I always believe requirement analysis and implementation design are two important steps that should not be ignored. No matter how small the team is, no matter how short your release period is, and no matter how much cost you can only afford.

I find requirement analysis is hard to be ignored, although many teams may not do well on this. That’s probably because that the core of software development is to “translate” the real world objects and behaviors into models and logics that computer can understand. And since there are always gaps between these two worlds, communication has be be conducted between people in the two worlds. The result of such communication becomes the major part of the requirement analysis.

However, I notice that the implementation design is often ignored. An inadequate analogy could be how a compiler works. After compiler “understands” your requirements by reading your code, it could directly translate it into machine code (the implementation), without the intermediate layer (assembly code or bytecode). We ignore the design phase because it feels unnecessary. We like it to be done while typing the code so that we can see the results ASAP.

In my experience, I never see any good outcome when developers jump into the code immediately. I do see this happens a lot though in startup companies, because they usually lack of resources and time, and they want to ship fast to maintain competitiveness. Often times, people try to make an excuse by saying that it’s only proof of concept. Be skeptical about that, because those POC code usually ends up running in production!

I think the drawbacks of starting the coding stage without implementation design are:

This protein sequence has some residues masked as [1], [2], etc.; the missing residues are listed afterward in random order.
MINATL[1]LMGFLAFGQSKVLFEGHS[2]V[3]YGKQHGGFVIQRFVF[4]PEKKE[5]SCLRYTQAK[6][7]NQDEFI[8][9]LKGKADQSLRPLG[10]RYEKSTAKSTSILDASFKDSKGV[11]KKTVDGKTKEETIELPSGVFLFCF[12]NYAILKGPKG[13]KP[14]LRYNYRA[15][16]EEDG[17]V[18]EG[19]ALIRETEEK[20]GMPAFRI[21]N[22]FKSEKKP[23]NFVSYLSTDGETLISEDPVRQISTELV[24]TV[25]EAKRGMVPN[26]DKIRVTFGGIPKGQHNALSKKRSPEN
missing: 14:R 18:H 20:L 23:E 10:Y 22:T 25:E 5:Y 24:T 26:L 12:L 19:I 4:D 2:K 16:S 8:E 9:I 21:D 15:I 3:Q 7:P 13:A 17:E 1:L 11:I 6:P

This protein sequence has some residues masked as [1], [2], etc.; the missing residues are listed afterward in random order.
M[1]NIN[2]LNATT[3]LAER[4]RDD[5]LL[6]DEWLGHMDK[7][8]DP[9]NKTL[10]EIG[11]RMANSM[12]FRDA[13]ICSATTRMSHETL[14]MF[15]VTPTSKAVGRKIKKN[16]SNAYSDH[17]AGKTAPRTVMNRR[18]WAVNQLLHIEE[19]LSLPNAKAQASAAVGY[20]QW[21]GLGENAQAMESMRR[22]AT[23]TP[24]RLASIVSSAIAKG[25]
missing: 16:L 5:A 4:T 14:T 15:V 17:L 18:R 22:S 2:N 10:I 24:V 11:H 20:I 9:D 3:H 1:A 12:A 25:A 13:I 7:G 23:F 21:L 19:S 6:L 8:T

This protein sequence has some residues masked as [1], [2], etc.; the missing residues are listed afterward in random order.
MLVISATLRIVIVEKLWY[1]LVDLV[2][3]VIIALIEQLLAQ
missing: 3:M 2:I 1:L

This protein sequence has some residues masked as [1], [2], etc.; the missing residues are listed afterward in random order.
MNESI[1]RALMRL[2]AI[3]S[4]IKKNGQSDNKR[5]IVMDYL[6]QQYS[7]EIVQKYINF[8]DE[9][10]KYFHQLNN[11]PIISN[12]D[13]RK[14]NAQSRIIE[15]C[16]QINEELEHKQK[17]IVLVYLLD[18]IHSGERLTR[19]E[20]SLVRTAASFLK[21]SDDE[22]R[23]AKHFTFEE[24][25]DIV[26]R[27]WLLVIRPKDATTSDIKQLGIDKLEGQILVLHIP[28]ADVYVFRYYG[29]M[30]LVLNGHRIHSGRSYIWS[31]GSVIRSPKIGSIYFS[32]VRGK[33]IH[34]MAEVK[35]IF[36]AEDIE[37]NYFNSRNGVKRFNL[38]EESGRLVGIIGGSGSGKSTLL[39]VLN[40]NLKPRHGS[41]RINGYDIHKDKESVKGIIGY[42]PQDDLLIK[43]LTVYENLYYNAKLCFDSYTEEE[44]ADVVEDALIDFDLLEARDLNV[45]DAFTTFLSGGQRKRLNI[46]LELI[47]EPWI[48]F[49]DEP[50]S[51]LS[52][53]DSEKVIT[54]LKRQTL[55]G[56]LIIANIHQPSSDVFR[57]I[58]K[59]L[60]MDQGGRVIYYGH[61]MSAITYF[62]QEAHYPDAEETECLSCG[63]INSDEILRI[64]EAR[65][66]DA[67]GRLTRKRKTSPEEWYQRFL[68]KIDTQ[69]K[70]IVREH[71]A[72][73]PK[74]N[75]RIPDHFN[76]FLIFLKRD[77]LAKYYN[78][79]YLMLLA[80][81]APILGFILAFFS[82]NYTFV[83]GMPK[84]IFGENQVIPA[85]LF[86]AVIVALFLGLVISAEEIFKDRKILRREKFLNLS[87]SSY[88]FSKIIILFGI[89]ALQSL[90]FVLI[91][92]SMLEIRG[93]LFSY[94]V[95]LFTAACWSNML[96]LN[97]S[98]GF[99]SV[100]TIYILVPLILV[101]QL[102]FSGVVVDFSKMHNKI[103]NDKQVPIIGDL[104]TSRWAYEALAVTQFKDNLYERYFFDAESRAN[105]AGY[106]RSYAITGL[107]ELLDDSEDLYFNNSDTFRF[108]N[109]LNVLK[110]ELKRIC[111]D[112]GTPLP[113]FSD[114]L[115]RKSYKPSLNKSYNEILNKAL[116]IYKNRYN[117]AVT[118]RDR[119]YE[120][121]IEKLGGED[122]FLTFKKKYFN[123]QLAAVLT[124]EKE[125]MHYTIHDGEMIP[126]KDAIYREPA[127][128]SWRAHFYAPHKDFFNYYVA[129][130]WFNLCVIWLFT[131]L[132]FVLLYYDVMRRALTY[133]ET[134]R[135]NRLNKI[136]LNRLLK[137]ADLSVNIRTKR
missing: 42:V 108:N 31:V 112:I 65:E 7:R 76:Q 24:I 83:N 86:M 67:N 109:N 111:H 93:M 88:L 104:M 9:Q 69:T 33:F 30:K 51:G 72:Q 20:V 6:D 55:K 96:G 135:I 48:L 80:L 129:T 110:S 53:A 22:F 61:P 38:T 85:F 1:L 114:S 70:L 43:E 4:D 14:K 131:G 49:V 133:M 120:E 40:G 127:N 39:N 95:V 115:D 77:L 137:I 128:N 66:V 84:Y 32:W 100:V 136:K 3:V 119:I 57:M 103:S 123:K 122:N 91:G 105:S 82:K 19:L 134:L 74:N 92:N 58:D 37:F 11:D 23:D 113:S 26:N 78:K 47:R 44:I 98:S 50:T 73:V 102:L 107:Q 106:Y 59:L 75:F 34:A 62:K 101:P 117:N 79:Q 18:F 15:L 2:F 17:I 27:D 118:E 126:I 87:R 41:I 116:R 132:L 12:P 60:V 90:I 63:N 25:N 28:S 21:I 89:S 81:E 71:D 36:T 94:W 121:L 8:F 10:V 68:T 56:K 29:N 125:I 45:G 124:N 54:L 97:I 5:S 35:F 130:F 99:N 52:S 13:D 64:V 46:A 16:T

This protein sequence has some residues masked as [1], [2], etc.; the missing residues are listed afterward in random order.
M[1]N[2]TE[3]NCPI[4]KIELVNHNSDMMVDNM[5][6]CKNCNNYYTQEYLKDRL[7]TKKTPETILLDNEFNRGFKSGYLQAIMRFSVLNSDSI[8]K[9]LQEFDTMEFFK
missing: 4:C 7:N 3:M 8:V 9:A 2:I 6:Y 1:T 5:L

• it slows down the development. Things may not well thought out, and you may find unexpected blockers during the middle of development.

  • it damages the team collaboration and trust. Without design, you may find the work is hard to break into sub tasks, and one of the worst results is that one team member (the “leader”) may end up taking most of the work, while others know little about the details. In the long run, it creates a codebase that’s hard to maintain, and leave with few people that dare to touch the code.

  • the code will end up not well organized. It will make the code hard to understand by others, and hard to maintain in the future.

  • the code will lack of test coverage and thus bring more bugs. The developer will very likely misunderstand part of the requirements or fail to consider all the possible scenarios of the requirements.

  • it slows down the code review. The code review is now including design review, and the reviewer has to understand the design by reading the code. This whole process will end up taking much longer time, and a lot of debates will end up around the design. What’s worse is that, because a lot of things have already been coded, it’s really hard for the reviewer to say: “I don’t really like the design at all” at this point, and the result is usually compromises which will likely end up as tech debt in the future.

Trying to get to the code done as quickly as possible brings only the illusion of efficiency. The new code will be built on top of smell code, which then brings teach debts that will cause more time and effort to fix in a longer term.

How to make requirement analysis and implementation design efficient and less cumbersome, and how to adapt them into the Agile development principles can be other interesting topics, but no matter what, we should not ignore the analysis and design phases.